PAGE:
The minimum number of people in a custom audience is, right now, 20. It’s a low number compared to 1,000 for Google, 300 for LinkedIn, and 500 for Twitter. By peppering in 19 fake or complicit accounts, for example, advertisers, and anyone else curious, can narrowly target and snoop on just a single person, or a group of people by going through them one at a time.
Another potential flaw relates to Facebook allowing advertisers to refine their audience by location to within a one-mile radius. Small areas or even single houses can be targeted, as long as there are at least 20 users that match the advert’s criteria. It’s particularly concerning if those areas include vulnerable people who frequent planned parenthood clinics, rehab centers, or medical facilities, as they might be more easily picked out by ad campaigns.
“It's difficult to predict how such a powerful tool can be abused by a clever and resourceful adversary, especially because neither researchers nor users have full transparency into what is feasible using Facebook's advertising platform and what data about them is being used when ad matching and reporting is performed,” Korolova, an assistant professor of computer science, told The Register.
Facebook’s response: Do as little as possible
When the researchers alerted Facebook to these vulnerabilities, they were stonewall. At one point, though, Facebook agreed to increase the number of people able to be targeted using the custom audience tool and audience insights analytics from one to 20. The researchers were required to submit video proof of the network's shortcomings, and were awarded $2,000 from the website's bug bounty program.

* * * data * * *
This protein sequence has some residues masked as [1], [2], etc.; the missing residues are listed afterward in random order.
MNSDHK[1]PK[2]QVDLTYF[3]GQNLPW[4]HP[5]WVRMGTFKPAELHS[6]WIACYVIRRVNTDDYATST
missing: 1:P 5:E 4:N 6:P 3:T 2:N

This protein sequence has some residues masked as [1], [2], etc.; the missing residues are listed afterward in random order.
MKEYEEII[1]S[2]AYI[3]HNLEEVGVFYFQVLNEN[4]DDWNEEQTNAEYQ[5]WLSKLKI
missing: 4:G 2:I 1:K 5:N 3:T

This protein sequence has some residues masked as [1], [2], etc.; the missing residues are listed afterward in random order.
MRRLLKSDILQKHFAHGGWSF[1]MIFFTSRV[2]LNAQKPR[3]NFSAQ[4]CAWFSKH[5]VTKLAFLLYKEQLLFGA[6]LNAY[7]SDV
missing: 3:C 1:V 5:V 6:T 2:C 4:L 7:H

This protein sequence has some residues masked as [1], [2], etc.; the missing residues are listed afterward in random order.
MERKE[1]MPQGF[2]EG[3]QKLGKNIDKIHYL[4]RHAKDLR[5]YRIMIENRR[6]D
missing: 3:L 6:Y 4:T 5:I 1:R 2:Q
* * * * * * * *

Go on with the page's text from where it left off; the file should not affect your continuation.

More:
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When the duo asked Facebook to increase the custom audience size to somewhere between 500 and 1,000, the Silicon Valley giant ignored the request, and still hasn't addressed it. For the geolocation targeting issue, the researchers were asked to “clarify how this bug is able to compromise the integrity of Facebook user data, circumvent the privacy protections of Facebook user data, or enable access to a system within Facebook’s infrastructure.”
After the pair replied, Facebook did not respond, and even closed the bug bounty report, so that they could no longer engage in any sort of dialog.
In the paper, Faizullabhoy and Korolova said they believed the reason why it was so easy to snoop on people via Facebook's ad platform was down to the website's careless approach to privacy. Facebook simply doesn’t care, they stated, to put it bluntly.
“Facebook’s response to our white hat reports of 'single person targeting' that 'this is working as designed' shows an apathy toward micro-targeting and circumventions of the rudimentary micro-targeting protections Facebook has put in place,” the duo stated in their paper.
Facebook declined to comment. Even when appearing before US Congress this week, CEO Mark Zuckerberg continued to dodge questions about the true nature of Facebook’s abilities to silently and secretly track millions of people’s online and offline activities, and how it that information may be passed to third parties with dodgy intentions. ®